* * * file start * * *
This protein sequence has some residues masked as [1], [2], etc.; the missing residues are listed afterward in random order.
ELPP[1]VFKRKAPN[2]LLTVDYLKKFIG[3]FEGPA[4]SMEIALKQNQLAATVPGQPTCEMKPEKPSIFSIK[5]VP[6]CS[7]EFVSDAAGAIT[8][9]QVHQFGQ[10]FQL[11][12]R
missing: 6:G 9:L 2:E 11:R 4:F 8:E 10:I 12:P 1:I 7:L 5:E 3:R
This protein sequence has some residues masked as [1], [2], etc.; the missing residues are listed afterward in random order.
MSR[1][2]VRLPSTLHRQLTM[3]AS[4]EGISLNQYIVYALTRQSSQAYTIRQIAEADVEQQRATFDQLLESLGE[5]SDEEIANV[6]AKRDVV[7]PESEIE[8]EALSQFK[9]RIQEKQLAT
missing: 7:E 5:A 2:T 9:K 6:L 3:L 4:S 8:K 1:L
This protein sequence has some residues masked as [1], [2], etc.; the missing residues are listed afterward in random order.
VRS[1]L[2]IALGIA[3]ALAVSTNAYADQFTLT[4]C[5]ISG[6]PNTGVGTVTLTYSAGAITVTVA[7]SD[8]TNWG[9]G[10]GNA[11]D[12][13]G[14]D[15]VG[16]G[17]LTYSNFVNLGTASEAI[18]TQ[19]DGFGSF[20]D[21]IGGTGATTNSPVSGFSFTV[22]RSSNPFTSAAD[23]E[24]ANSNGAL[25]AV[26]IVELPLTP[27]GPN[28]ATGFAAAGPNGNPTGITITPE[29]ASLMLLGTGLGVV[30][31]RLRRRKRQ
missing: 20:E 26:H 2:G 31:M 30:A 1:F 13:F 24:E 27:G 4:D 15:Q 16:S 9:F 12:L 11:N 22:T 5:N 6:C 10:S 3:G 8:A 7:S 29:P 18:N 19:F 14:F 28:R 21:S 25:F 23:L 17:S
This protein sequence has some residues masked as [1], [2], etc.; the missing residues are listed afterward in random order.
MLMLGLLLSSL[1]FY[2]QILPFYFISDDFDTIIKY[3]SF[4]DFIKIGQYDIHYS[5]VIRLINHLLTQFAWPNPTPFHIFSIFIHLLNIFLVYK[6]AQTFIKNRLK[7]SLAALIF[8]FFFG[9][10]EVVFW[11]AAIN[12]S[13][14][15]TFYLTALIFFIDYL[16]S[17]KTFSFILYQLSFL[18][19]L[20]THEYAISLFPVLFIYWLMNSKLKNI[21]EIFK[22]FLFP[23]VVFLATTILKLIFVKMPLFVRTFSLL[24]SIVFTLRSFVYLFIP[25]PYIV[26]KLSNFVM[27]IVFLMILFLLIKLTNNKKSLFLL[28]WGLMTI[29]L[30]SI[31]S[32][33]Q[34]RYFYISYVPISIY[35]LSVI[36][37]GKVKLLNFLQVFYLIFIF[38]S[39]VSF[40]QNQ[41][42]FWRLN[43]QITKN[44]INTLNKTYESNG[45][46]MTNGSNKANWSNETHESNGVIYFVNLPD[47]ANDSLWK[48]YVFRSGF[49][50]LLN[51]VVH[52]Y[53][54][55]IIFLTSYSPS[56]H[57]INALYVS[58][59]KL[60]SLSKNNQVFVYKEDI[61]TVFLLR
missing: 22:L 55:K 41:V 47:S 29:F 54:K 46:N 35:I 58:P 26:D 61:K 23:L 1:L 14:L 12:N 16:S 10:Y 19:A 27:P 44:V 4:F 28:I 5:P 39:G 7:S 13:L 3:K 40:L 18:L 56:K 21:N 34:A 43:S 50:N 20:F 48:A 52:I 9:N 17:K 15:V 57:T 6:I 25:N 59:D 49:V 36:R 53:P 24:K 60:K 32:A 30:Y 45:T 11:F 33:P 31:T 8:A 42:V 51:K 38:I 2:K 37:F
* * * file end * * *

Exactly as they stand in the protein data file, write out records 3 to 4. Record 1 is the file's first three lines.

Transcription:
This protein sequence has some residues masked as [1], [2], etc.; the missing residues are listed afterward in random order.
VRS[1]L[2]IALGIA[3]ALAVSTNAYADQFTLT[4]C[5]ISG[6]PNTGVGTVTLTYSAGAITVTVA[7]SD[8]TNWG[9]G[10]GNA[11]D[12][13]G[14]D[15]VG[16]G[17]LTYSNFVNLGTASEAI[18]TQ[19]DGFGSF[20]D[21]IGGTGATTNSPVSGFSFTV[22]RSSNPFTSAAD[23]E[24]ANSNGAL[25]AV[26]IVELPLTP[27]GPN[28]ATGFAAAGPNGNPTGITITPE[29]ASLMLLGTGLGVV[30][31]RLRRRKRQ
missing: 20:E 26:H 2:G 31:M 30:A 1:F 13:F 24:E 27:G 4:D 15:Q 16:S 9:F 12:L 11:N 22:T 5:N 6:C 10:S 3:G 8:A 7:S 29:P 18:N 19:F 14:F 28:R 21:S 25:F 23:L 17:S
This protein sequence has some residues masked as [1], [2], etc.; the missing residues are listed afterward in random order.
MLMLGLLLSSL[1]FY[2]QILPFYFISDDFDTIIKY[3]SF[4]DFIKIGQYDIHYS[5]VIRLINHLLTQFAWPNPTPFHIFSIFIHLLNIFLVYK[6]AQTFIKNRLK[7]SLAALIF[8]FFFG[9][10]EVVFW[11]AAIN[12]S[13][14][15]TFYLTALIFFIDYL[16]S[17]KTFSFILYQLSFL[18][19]L[20]THEYAISLFPVLFIYWLMNSKLKNI[21]EIFK[22]FLFP[23]VVFLATTILKLIFVKMPLFVRTFSLL[24]SIVFTLRSFVYLFIP[25]PYIV[26]KLSNFVM[27]IVFLMILFLLIKLTNNKKSLFLL[28]WGLMTI[29]L[30]SI[31]S[32][33]Q[34]RYFYISYVPISIY[35]LSVI[36][37]GKVKLLNFLQVFYLIFIF[38]S[39]VSF[40]QNQ[41][42]FWRLN[43]QITKN[44]INTLNKTYESNG[45][46]MTNGSNKANWSNETHESNGVIYFVNLPD[47]ANDSLWK[48]YVFRSGF[49][50]LLN[51]VVH[52]Y[53][54][55]IIFLTSYSPS[56]H[57]INALYVS[58][59]KL[60]SLSKNNQVFVYKEDI[61]TVFLLR
missing: 22:L 55:K 41:V 47:S 29:F 54:K 46:N 35:I 58:P 26:D 61:K 23:L 1:L 14:L 12:N 16:S 10:Y 19:A 27:P 44:V 4:F 28:I 5:P 39:G 7:S 13:L 3:K 40:L 18:L 56:K 21:N 34:A 43:S 50:N 20:F 48:A 52:I 9:N 17:K 15:V 57:T 6:I 25:N 59:D 49:V 36:R 53:P 24:K 60:K 32:A 30:Y 45:T 11:F 33:P 31:T 8:A 42:V 51:K 38:I 2:K 37:F